In 2014, Jay Leno passed the baton to Fallon without incident; that was not the case in the previous regime changes. The 1992 transition from Johnny Carson to Leno had enough drama to fill a book and a 1996 HBO movie. And in 2009, when Leno was supposed to leave “Tonight” to then-“Late Night” host Conan O’Brien (a decision made public five years earlier), Leno was unready. The debacle ended with Leno returning to the desk after mere months of “The Tonight Show with Conan O’Brien.”

Miles said at no point did he and Fallon “consciously” think about the prior pass-off or the lack thereof.

“Jimmy does such a different kind of show (than Leno and O’Brien),” Miles said. “Both of them serve their audiences really well, but I think our first sketch was [Fallon] with Justin (Timberlake) coming out and doing that incredible opening musical number. It just immediately carved a new lane for our version of ‘The Tonight Show.'”

Part of Jimmy’s “different kind of show” is going light on politics. It is Fallon’s preferred brand of humor, not the reflection of an uninformed writers room.

“We look at the news the minute we get up, all of us do. We watch before bed,” Miller said.

That’s pretty much a job requirement for a late-night TV writer. But news can be exhausting and sometimes the audience just needs a break. No one needs a “seventh take” on a partisan political moment at 11:30 at night, Miles said.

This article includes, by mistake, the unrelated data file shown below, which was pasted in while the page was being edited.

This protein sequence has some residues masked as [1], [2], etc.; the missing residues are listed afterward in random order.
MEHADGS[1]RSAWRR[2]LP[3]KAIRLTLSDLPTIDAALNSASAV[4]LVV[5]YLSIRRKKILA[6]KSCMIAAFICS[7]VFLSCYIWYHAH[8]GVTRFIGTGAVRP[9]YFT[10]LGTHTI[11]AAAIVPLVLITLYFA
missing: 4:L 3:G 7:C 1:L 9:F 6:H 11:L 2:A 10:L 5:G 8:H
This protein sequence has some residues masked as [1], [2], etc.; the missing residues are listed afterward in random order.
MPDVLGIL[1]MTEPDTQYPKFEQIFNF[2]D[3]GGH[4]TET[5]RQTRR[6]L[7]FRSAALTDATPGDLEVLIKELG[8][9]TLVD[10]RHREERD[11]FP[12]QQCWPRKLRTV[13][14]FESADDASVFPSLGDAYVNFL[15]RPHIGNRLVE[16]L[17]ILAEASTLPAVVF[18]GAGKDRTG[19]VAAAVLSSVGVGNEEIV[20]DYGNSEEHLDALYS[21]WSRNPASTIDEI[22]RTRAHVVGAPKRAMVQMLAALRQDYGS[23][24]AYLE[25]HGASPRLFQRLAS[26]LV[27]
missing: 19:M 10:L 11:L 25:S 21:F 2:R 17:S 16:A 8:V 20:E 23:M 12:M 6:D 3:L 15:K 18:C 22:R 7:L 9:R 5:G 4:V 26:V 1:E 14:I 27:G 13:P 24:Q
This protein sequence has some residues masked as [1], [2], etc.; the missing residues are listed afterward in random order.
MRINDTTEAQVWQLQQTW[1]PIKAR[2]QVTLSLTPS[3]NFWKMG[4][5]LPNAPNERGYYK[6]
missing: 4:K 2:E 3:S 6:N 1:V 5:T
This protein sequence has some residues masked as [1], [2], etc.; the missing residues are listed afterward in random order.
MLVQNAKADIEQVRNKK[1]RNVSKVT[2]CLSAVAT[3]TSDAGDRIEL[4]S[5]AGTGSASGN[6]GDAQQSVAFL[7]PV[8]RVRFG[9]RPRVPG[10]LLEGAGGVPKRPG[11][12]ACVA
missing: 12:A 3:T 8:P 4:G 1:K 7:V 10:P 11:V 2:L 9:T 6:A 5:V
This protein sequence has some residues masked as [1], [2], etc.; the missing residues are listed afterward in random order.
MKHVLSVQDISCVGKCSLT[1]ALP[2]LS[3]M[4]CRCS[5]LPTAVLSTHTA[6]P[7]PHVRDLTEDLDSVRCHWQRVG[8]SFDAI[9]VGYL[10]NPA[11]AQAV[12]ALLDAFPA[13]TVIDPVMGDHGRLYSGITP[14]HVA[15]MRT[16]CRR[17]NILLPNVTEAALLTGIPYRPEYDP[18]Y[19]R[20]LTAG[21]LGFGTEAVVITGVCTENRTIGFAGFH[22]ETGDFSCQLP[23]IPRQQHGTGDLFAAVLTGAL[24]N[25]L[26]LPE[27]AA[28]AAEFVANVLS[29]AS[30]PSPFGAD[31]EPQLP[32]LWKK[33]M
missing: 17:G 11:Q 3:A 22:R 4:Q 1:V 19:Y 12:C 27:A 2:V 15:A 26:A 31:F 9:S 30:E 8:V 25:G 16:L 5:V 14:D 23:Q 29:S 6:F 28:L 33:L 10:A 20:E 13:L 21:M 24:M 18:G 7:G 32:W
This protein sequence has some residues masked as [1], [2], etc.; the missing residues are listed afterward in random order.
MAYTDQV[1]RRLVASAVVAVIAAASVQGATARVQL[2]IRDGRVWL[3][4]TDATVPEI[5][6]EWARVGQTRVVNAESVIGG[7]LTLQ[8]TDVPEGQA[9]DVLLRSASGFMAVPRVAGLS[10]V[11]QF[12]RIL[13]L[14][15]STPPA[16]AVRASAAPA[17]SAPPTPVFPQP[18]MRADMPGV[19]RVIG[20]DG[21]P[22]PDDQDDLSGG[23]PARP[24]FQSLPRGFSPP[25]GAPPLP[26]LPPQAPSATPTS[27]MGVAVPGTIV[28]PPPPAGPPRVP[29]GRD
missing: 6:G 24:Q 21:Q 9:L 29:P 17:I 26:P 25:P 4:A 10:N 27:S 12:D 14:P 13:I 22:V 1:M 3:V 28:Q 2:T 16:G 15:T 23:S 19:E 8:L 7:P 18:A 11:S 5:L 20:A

“By the time you’ve gone through Threads and Twitter and looked at the news and read your newspaper — I can’t imagine you want to hear one more big, long excoriation,” he said. “You have to talk about all this stuff, but there’s a way to do it where you’re not insulting the other side. Half of America likes one and half of America likes the other.”

Added Miller, “I think what you really want to do is just have some acknowledgement, ‘Yep, this is all going on, and now we’re gonna have some fun.'”

Showrunner Chris Miller
Showrunner Chris Miller

What more than half of America no longer likes is linear television. In a streaming world, there are no time slots and a propensity for delayed viewing isn’t a natural ally for topical TV shows.

Under Fallon’s new contract, “The Tonight Show Starring Jimmy Fallon” will continue until at least 2028. But how long can it go on in the new TV landscape?

“A long time,” Miles said. “Since I’ve been back… I’m pitching Jimmy some ideas that maybe some people would be like, ‘Eh, let’s just do the thing.’ Jimmy’s not like that. I’m pitching him some very outside-of-the-format ideas and some bigger concepts and Jimmy’s answer is always, like, ‘Yeah, let’s do it. Let’s try it.’ So I’m still very optimistic and very ambitious about what we can do within this format that goes out [on] on the different platforms.”

Miller says it is the “sensibility” that comes with the late-night network-TV slot — even if that’s not when and where people watch it — that viewers embrace.

“It’s a little sexier, it’s a little smarter. Even the guests who come on, they’re dressed more,” he said. “There’s something elevated as opposed to morning shows, which are great, but you’re behind a desk with a cup of coffee and it’s daytime and it feels different. So I think that nighttime, sexy, more-adult take on things will always be there.”